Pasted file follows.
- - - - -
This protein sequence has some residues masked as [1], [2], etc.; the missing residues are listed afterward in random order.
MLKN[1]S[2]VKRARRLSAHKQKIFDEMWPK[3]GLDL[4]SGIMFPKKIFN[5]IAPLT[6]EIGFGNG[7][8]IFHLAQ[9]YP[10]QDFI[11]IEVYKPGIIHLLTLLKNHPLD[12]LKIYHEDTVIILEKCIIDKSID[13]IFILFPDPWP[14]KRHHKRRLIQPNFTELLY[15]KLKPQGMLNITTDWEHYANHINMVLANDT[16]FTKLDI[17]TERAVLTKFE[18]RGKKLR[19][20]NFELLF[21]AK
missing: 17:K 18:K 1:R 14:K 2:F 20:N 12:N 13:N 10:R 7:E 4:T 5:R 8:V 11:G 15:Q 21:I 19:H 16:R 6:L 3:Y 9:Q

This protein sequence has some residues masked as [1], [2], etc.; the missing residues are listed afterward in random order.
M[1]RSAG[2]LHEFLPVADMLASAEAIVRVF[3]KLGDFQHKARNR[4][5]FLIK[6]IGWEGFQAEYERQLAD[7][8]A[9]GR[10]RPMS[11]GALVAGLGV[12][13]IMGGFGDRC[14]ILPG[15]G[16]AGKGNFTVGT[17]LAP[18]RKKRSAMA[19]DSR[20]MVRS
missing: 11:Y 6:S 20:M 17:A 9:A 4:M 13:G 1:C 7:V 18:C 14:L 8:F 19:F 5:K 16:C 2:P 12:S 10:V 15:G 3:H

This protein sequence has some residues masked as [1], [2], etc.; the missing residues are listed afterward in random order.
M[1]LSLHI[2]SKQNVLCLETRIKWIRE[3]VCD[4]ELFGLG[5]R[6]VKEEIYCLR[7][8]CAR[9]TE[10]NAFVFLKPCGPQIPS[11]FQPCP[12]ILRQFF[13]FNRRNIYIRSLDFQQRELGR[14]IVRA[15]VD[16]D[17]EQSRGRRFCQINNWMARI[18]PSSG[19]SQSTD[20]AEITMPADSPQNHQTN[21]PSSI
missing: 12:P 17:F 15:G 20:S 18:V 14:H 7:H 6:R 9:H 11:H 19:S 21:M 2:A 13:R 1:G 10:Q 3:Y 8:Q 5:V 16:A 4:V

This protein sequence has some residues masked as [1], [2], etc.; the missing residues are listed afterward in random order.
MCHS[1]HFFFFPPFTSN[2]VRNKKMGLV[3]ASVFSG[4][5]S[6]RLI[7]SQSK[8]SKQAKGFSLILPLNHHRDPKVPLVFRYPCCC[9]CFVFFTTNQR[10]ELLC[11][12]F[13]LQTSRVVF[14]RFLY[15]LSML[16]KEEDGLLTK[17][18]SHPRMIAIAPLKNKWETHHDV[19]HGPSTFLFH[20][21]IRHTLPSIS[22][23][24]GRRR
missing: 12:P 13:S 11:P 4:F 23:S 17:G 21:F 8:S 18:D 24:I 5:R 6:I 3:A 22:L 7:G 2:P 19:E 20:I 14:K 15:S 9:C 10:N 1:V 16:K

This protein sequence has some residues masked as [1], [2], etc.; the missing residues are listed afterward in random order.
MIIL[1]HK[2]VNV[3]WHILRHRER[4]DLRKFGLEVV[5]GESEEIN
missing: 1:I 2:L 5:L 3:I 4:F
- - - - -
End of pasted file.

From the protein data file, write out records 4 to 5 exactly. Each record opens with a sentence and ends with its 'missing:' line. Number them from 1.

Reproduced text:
This protein sequence has some residues masked as [1], [2], etc.; the missing residues are listed afterward in random order.
MCHS[1]HFFFFPPFTSN[2]VRNKKMGLV[3]ASVFSG[4][5]S[6]RLI[7]SQSK[8]SKQAKGFSLILPLNHHRDPKVPLVFRYPCCC[9]CFVFFTTNQR[10]ELLC[11][12]F[13]LQTSRVVF[14]RFLY[15]LSML[16]KEEDGLLTK[17][18]SHPRMIAIAPLKNKWETHHDV[19]HGPSTFLFH[20][21]IRHTLPSIS[22][23][24]GRRR
missing: 12:P 13:S 11:P 4:F 23:S 17:G 21:F 8:S 18:D 24:I 5:R 6:I 3:A 22:L 7:G 2:P 19:E 20:I 14:K 15:S 9:C 10:N 1:V 16:K

This protein sequence has some residues masked as [1], [2], etc.; the missing residues are listed afterward in random order.
MIIL[1]HK[2]VNV[3]WHILRHRER[4]DLRKFGLEVV[5]GESEEIN
missing: 1:I 2:L 5:L 3:I 4:F